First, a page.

In Liberia, where Ebola has killed more than 1,500 people, authorities have worked hard to convince people to allow specialized burial teams to take away dead bodies. But these safety measures, while necessary, make it hard for people to say good bye to their loved ones. VOA's Anne Look reports on the tragedy from Liberia.
Video

Video Reconstruction? What Reconstruction? Life After War in Gaza

It’s been a month since Israel and the Palestinians agreed to a ceasefire to end 52 days of an air and tank war that left 60,000 homes in Gaza damaged or destroyed and 110,000 homeless. Sharon Behn reports that lack of reconstruction is leading to despair.
Video

Video US, Saudi Arabia and UAE Hit Islamic State's Oil Revenue

The United States, Saudi Arabia and the United Arab Emirates have bombed oil facilities operated by Islamic State militants in Syria. It was a truly collaborative effort, with the two Arab countries dropping the majority of the bombs. The 12 refineries targeted were estimated to generate as much as $2 million per day for the terrorist group. VOA Pentagon correspondent Carla Babb has the story.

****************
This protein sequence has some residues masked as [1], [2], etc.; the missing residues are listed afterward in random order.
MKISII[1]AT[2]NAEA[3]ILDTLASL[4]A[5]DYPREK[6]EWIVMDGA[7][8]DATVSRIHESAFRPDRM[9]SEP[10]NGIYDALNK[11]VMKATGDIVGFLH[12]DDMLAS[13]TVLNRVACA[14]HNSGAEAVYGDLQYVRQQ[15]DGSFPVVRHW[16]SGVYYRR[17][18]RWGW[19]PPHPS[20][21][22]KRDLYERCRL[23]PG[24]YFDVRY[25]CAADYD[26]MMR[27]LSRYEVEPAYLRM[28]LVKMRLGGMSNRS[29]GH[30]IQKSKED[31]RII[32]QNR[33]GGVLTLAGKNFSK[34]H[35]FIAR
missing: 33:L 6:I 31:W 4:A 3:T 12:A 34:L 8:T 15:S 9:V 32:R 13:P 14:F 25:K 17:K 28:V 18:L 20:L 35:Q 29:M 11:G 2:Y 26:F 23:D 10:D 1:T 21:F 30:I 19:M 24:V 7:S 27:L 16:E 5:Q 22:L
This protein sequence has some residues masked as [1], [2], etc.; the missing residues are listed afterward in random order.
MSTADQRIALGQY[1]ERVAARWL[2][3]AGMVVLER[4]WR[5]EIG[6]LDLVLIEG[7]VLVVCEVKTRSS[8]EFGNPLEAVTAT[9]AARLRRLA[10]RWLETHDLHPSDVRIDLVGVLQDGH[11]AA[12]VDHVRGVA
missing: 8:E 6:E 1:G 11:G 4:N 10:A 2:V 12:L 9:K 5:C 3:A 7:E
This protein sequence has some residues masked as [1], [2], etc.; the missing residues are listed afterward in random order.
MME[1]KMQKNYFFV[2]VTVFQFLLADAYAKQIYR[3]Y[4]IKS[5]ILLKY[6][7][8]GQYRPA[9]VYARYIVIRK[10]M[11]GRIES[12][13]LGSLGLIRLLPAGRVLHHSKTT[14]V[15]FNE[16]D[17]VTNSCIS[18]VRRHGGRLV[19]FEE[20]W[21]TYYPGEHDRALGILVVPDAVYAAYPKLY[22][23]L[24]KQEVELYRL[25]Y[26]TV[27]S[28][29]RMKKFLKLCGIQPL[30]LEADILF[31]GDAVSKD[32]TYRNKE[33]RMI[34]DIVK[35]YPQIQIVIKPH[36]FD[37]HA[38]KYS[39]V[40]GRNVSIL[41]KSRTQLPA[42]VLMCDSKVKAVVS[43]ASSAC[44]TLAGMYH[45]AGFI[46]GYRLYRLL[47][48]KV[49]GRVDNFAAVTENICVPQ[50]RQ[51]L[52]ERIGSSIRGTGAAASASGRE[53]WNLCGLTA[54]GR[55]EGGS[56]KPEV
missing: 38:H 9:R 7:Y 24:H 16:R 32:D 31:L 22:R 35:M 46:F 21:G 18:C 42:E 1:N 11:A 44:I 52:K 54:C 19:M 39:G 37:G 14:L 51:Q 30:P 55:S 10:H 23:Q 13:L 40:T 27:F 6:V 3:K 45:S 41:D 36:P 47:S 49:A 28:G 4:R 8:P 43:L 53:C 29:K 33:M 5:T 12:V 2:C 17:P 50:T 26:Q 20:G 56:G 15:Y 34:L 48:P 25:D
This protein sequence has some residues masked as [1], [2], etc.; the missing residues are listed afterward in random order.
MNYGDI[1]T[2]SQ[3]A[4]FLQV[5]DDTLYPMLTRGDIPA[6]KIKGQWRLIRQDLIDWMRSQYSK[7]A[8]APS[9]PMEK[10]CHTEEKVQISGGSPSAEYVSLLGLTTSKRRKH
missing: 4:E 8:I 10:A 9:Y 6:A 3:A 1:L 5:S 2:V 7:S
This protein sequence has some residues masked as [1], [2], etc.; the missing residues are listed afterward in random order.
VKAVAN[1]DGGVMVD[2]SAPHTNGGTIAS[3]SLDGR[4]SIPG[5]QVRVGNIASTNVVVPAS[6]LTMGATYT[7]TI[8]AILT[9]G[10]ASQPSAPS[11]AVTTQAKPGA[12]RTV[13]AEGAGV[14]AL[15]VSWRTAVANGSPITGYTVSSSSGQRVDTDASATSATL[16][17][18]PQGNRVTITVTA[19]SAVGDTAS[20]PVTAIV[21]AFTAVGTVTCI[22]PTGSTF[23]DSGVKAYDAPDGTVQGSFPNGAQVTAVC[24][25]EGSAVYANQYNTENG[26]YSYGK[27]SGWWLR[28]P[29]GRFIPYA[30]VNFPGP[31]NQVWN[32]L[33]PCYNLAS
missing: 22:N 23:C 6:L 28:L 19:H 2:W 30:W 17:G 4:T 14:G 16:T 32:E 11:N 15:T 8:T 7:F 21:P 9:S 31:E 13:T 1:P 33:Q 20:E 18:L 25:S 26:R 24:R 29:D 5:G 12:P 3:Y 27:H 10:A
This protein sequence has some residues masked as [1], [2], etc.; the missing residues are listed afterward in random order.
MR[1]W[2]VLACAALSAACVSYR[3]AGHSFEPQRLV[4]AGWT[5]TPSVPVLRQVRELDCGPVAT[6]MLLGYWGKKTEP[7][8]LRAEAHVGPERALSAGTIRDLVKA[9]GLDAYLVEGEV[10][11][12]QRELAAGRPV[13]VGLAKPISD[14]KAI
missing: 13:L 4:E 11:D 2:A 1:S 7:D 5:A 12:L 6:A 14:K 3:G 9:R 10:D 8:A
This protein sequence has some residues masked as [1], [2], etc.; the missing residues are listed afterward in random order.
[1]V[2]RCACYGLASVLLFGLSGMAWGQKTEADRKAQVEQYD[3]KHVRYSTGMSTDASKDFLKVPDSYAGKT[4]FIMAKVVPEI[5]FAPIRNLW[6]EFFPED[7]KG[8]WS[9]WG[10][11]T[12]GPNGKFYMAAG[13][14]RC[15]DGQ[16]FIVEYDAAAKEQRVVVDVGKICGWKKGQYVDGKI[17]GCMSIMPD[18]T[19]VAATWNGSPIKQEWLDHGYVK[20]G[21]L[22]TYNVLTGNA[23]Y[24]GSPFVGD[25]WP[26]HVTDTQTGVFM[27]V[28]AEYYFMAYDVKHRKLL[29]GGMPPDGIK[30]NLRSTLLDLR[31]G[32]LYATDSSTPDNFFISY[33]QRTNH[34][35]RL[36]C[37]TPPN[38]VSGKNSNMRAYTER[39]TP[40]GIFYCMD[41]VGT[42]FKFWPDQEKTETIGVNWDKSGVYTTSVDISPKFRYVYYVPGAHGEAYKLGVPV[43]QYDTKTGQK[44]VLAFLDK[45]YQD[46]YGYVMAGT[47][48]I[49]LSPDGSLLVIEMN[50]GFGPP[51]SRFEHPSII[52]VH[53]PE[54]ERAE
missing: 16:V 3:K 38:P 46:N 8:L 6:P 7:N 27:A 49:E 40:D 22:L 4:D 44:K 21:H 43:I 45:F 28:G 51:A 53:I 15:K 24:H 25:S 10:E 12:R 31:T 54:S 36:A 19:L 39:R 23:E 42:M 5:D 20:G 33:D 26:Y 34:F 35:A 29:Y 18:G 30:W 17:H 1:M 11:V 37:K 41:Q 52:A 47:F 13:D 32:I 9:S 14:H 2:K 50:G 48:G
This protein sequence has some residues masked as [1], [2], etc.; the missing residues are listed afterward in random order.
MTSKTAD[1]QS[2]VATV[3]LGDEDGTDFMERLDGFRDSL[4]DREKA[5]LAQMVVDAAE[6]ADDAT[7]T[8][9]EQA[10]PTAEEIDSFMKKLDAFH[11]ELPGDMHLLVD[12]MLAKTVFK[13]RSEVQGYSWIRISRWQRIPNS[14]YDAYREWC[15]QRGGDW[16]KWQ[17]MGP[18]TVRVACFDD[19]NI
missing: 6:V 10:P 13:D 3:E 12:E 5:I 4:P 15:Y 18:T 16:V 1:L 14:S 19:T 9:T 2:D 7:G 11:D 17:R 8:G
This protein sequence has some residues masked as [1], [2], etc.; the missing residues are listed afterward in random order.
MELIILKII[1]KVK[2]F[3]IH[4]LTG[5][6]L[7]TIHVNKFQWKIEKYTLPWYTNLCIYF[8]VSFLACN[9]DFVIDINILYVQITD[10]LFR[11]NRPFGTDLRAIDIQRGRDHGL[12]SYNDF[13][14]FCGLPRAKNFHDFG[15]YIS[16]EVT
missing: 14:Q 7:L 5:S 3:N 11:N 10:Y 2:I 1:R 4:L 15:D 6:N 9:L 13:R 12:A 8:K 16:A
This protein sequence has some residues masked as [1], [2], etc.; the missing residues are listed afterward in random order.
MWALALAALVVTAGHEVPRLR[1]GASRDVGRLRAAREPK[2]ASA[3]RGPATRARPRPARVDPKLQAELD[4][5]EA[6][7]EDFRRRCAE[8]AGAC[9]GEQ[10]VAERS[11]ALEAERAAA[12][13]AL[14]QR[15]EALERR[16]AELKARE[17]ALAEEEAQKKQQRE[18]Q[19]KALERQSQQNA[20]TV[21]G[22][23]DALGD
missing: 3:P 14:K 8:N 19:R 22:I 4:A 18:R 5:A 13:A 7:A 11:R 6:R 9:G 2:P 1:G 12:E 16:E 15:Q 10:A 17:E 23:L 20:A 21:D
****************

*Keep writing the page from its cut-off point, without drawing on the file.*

Video

Video Russia's Food Sanctions Raise Price Worries, Hopes for Domestic Production

Russia retaliated against Western sanctions imposed for its actions in Ukraine by halting food imports from the West. The temporary import ban on food from Australia, the European Union, Norway and North America has Russian consumers concerned that they could face a sharp increase in food prices. But in an ironic twist, the restrictions aimed at the Kremlin have made Russia's domestic food producers hopeful this can boost their business. VOA's Daniel Schearf reports from Moscow.
Video

Video Washington to Pyongyang: 'Shut This Evil System Down'

U.S. Secretary of State John Kerry is calling on North Korea to shut down prison camps and other human rights abuses following a United Nations Commission of Inquiry into "widespread and systematic human rights violations." VOA State Department Correspondent Scott Stearns reports from the United Nations.
Colonel Steve ‘Spiros’ Pisanos left Greece and came to the U.S. to learn to fly. He flew fighters for the Allies in World War II, narrowly escaping death multiple times.Colonel Steve ‘Spiros’ Pisanos left Greece and came to the U.S. to learn to fly. He flew fighters for the Allies in World War II, narrowly escaping death multiple times.

AppleAndroid